At 93, one might think that Malaysian Prime Minister Mahathir Mohamad would be into his second childhood by now. But his mind remains as sharp as ever, and he seems to be having fun as he takes a jibe here and lands a punch there at his favourite plaything since his first spell as PM: Singapore.
Before, he was a one-man attack force; but now he has four playthings to do the job for him. Four Singaporeans – historian Thum Ping Tjin, freelance writer Kirsten Han, graphic novelist Sonny Liew and champion of foreign workers’ rights Jolovan Wham – are finding themselves in a swirling controversy over their highly-publicised meeting with Mahathir in Putrajaya on Thursday (30 August), where Singapore political exile Tan Wah Piow invited the so-called “beacon of democracy” to open a conference on promoting democracy in Southeast Asia.
What might have been a straightforward meeting became a political whirlpool with Marine Parade Member of Parliament Seah Kian Peng and Home Affairs Minister K Shanmugam jumping in to put the four in the dock.
Liew began to clarify his position with Facebook posts on that 80-minute meeting, saying he and the others were much “too wide-eyed and naive”. Thum stuck to his guns with a post to say that he was no traitor. Even before the controversy blew up, Han had said there was no whole-hearted endorsement of Mahathir, and Wham distanced himself by saying Mahathir still holds “very conservative and offensive” views.
Mahathir achieved all this without uttering a word in public about the meeting. The quartet of Singaporeans gave him that oxygen of publicity.
We all know that Mahathir has a problem treating Singapore as an equal. Since his coalition’s impressive victory in the Malaysian general election three months ago, he has poured cold water on the proposed high-speed railway project between Kuala Lumpur and Jurong East, revisited his water price hobby horse, jibed about the high salaries of Singapore’s ministers and snidely remarked that Singaporeans are tired of their government. The tone is somewhat mellower now compared with the acerbic words he used to attack Singapore when he was Prime Minister for 22 years from 1981 to 2003. But his mindset remains the same.
As Mahathir is smiling away like a Cheshire cat in KL, the whole episode throws up a few pointers for the Singapore government and those who want to cross swords with the government.
First, don’t take your fight to other countries or to people outside Singapore. The public, with a government ever ready to beat the drum, just won’t accept it. That is the reality in a country where many have a stake in supporting the government. People here remain fearful of what will happen to them if they side with politicians that the government detests.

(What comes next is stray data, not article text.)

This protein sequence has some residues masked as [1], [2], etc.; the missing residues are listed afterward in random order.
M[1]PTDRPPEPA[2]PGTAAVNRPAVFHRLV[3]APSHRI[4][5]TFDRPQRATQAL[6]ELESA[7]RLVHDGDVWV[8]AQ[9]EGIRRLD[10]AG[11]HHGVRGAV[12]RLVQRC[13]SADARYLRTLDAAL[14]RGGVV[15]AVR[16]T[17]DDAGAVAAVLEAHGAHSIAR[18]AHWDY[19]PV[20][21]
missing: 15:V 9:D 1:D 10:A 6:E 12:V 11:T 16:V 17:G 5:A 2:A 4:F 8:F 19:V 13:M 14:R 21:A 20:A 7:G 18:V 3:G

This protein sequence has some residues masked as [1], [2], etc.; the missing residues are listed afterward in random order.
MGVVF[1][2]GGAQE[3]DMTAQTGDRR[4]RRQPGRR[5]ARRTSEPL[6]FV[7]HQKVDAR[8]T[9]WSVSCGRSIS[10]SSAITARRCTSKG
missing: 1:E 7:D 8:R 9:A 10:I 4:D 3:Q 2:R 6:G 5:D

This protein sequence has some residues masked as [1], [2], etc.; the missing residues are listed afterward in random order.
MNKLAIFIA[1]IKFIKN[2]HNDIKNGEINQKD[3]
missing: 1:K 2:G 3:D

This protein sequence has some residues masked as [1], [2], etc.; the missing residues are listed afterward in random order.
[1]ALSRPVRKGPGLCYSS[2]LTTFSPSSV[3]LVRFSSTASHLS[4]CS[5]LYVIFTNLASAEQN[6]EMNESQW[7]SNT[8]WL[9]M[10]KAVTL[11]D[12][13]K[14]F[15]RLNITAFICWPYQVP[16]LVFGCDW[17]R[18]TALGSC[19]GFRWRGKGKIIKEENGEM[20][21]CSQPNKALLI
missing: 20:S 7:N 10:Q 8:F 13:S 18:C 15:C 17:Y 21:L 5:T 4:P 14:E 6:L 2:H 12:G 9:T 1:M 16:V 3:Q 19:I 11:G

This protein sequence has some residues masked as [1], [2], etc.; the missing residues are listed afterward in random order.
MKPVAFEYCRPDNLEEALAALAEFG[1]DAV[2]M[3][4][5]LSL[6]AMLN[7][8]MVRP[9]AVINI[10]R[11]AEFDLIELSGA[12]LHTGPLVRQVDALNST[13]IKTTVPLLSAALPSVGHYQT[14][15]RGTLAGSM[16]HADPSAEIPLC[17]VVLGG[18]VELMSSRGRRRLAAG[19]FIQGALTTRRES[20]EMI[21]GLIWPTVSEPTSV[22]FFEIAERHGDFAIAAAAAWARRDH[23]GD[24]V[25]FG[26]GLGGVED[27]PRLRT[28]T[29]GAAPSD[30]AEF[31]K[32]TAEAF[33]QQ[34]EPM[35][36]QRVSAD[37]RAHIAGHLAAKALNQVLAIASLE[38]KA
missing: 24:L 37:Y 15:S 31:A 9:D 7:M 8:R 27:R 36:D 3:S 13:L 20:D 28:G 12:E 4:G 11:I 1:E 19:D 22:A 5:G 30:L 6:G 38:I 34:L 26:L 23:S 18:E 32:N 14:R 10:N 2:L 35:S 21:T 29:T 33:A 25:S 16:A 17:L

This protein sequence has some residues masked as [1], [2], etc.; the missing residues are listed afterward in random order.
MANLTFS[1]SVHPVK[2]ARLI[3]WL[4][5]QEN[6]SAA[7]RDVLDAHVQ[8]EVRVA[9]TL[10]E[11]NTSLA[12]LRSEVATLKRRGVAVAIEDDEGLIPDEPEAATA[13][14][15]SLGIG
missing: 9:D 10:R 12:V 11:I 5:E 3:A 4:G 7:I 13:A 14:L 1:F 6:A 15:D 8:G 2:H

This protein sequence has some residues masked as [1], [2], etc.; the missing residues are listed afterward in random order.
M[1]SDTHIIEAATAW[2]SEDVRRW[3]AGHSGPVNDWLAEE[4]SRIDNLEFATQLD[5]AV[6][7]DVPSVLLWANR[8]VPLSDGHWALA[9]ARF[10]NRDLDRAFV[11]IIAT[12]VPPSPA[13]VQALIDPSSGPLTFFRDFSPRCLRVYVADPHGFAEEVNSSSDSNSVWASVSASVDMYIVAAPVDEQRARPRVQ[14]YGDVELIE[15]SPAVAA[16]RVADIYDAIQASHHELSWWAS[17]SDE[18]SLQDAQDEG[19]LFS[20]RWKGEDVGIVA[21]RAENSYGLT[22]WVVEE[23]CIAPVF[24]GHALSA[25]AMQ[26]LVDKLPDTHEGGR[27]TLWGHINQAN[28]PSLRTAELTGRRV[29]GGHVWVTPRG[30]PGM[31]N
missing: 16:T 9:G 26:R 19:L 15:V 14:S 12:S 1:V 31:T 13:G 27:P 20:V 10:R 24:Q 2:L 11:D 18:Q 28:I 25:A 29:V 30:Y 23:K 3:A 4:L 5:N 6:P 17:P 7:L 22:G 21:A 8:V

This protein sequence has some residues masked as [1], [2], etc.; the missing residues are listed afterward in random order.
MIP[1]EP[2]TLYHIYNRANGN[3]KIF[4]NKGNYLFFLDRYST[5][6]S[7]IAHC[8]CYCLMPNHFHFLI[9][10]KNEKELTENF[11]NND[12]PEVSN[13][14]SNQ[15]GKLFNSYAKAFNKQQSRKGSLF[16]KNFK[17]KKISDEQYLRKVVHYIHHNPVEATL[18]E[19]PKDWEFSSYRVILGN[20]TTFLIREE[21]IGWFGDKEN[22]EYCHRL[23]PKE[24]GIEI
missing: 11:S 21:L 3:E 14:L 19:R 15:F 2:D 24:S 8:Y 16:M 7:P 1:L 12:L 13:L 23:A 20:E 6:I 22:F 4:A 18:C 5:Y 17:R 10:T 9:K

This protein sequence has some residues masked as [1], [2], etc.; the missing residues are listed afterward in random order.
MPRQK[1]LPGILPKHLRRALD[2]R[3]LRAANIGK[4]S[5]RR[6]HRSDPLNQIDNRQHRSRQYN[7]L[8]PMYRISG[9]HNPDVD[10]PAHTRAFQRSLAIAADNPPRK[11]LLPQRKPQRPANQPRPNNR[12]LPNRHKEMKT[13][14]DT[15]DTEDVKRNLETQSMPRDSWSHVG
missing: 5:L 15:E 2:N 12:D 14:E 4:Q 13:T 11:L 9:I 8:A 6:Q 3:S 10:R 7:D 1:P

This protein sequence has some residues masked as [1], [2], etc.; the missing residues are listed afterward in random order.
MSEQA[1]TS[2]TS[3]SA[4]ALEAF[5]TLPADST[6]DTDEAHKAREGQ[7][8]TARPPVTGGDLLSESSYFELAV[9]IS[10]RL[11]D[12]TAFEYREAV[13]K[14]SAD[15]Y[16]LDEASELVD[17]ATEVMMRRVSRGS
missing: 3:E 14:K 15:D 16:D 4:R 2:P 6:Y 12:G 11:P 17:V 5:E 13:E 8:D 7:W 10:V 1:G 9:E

Remember what happened to opposition politician Chee Soon Juan when he went to Washington to raise questions at a presentation by then PM Goh Chok Tong at the Committee on Foreign Relations in Washington in 2004? He was roundly criticised for his confrontation-style politics and has paid a heavy price at the ballot box.
Two, as Mahathir returns to haunt and taunt Singapore, there is no leader here who is prepared to stand up and give it back in equal measure. The closest a minister has come to doing so was when Shanmugam commented on that meeting, “And you know, we are not saying anything about Dr Mahathir but I think one needs to be careful with these things. And now to try and explain away what is so obvious, that doesn’t do them (the Group of Four) much credit either.”
It is a heavily-nuanced quote but in short, it is telling Singaporeans to understand where Mahathir is coming from. Just on Sunday, an announcement came from Malaysian Economic Affairs Minister Mohamed Azmin that the two countries have agreed to postpone the rail project with Malaysia not having to pay compensation. Singapore’s Transport Ministry was surprised and forced to say that the talks are on-going.
It looks like there will be no immediate end to these kind of surprises as Mahathir, and his ministers, do things their own way. A strong leadership on the south side of the Causeway needs to tell the Malaysian ministers that neighbours don’t conduct relations this way.
Three, the time has come for Singapore to stand up to Mahathir and tell him: We are not your playthings. We are your neighbour, so treat us like one. But who will bell this playful cat?
P N Balji is a veteran Singaporean journalist who was formerly chief editor of Today, as well as an editor at The New Paper. He is currently a media consultant. The views expressed are his own.